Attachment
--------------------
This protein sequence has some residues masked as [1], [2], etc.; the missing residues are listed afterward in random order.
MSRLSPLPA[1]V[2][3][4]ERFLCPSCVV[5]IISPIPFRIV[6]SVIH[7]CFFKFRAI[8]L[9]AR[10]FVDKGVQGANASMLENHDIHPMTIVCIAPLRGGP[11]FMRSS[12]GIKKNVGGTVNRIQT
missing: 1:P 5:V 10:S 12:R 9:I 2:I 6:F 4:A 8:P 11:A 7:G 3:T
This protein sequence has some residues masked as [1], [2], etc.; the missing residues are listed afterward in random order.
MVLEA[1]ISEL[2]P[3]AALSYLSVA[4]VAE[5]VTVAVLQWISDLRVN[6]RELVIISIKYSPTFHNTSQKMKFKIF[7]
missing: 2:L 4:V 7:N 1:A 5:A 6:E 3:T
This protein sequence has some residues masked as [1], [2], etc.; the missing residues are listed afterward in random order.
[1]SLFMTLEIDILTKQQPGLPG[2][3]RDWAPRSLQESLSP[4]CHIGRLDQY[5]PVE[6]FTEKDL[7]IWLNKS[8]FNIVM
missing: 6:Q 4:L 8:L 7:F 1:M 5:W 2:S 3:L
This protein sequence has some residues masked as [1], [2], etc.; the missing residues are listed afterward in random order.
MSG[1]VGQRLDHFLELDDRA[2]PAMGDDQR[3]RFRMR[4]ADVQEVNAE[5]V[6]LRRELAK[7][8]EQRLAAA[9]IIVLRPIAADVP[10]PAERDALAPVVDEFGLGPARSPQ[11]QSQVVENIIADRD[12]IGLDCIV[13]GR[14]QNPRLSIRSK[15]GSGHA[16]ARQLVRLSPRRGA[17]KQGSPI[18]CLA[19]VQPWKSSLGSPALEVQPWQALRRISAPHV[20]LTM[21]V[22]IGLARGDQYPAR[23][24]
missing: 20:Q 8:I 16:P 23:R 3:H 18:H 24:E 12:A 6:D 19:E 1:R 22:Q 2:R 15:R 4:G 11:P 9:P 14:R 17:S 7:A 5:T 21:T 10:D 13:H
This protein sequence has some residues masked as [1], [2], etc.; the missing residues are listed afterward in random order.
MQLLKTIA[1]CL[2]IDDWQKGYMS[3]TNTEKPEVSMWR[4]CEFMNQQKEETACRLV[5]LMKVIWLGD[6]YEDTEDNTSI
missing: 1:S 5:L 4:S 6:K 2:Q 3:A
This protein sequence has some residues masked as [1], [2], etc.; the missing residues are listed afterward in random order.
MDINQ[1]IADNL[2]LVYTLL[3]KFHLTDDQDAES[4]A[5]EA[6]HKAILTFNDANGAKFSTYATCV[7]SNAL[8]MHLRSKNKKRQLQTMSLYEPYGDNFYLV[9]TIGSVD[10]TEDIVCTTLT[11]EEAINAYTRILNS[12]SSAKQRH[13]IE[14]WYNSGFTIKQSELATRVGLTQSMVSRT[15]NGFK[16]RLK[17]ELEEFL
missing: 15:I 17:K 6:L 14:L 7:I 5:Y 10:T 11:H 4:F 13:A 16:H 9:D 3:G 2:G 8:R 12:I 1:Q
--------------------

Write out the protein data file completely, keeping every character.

This protein sequence has some residues masked as [1], [2], etc.; the missing residues are listed afterward in random order.
MSRLSPLPA[1]V[2][3][4]ERFLCPSCVV[5]IISPIPFRIV[6]SVIH[7]CFFKFRAI[8]L[9]AR[10]FVDKGVQGANASMLENHDIHPMTIVCIAPLRGGP[11]FMRSS[12]GIKKNVGGTVNRIQT
missing: 1:P 5:V 10:S 12:R 9:I 2:I 6:F 4:A 8:P 11:A 7:G 3:T
This protein sequence has some residues masked as [1], [2], etc.; the missing residues are listed afterward in random order.
MVLEA[1]ISEL[2]P[3]AALSYLSVA[4]VAE[5]VTVAVLQWISDLRVN[6]RELVIISIKYSPTFHNTSQKMKFKIF[7]
missing: 2:L 4:V 7:N 1:A 5:A 6:E 3:T
This protein sequence has some residues masked as [1], [2], etc.; the missing residues are listed afterward in random order.
[1]SLFMTLEIDILTKQQPGLPG[2][3]RDWAPRSLQESLSP[4]CHIGRLDQY[5]PVE[6]FTEKDL[7]IWLNKS[8]FNIVM
missing: 6:Q 4:L 8:L 7:F 1:M 5:W 2:S 3:L
This protein sequence has some residues masked as [1], [2], etc.; the missing residues are listed afterward in random order.
MSG[1]VGQRLDHFLELDDRA[2]PAMGDDQR[3]RFRMR[4]ADVQEVNAE[5]V[6]LRRELAK[7][8]EQRLAAA[9]IIVLRPIAADVP[10]PAERDALAPVVDEFGLGPARSPQ[11]QSQVVENIIADRD[12]IGLDCIV[13]GR[14]QNPRLSIRSK[15]GSGHA[16]ARQLVRLSPRRGA[17]KQGSPI[18]CLA[19]VQPWKSSLGSPALEVQPWQALRRISAPHV[20]LTM[21]V[22]IGLARGDQYPAR[23][24]
missing: 20:Q 8:I 16:P 23:R 3:H 18:H 24:E 12:A 6:D 19:E 1:R 22:Q 2:R 15:R 4:G 11:P 9:P 14:R 17:S 7:A 5:T 21:T 10:D 13:H
This protein sequence has some residues masked as [1], [2], etc.; the missing residues are listed afterward in random order.
MQLLKTIA[1]CL[2]IDDWQKGYMS[3]TNTEKPEVSMWR[4]CEFMNQQKEETACRLV[5]LMKVIWLGD[6]YEDTEDNTSI
missing: 1:S 5:L 4:S 6:K 2:Q 3:A
This protein sequence has some residues masked as [1], [2], etc.; the missing residues are listed afterward in random order.
MDINQ[1]IADNL[2]LVYTLL[3]KFHLTDDQDAES[4]A[5]EA[6]HKAILTFNDANGAKFSTYATCV[7]SNAL[8]MHLRSKNKKRQLQTMSLYEPYGDNFYLV[9]TIGSVD[10]TEDIVCTTLT[11]EEAINAYTRILNS[12]SSAKQRH[13]IE[14]WYNSGFTIKQSELATRVGLTQSMVSRT[15]NGFK[16]RLK[17]ELEEFL
missing: 15:I 17:K 6:L 14:L 7:I 5:Y 10:T 11:H 4:F 13:A 16:H 9:D 3:G 2:G 8:R 12:I 1:Q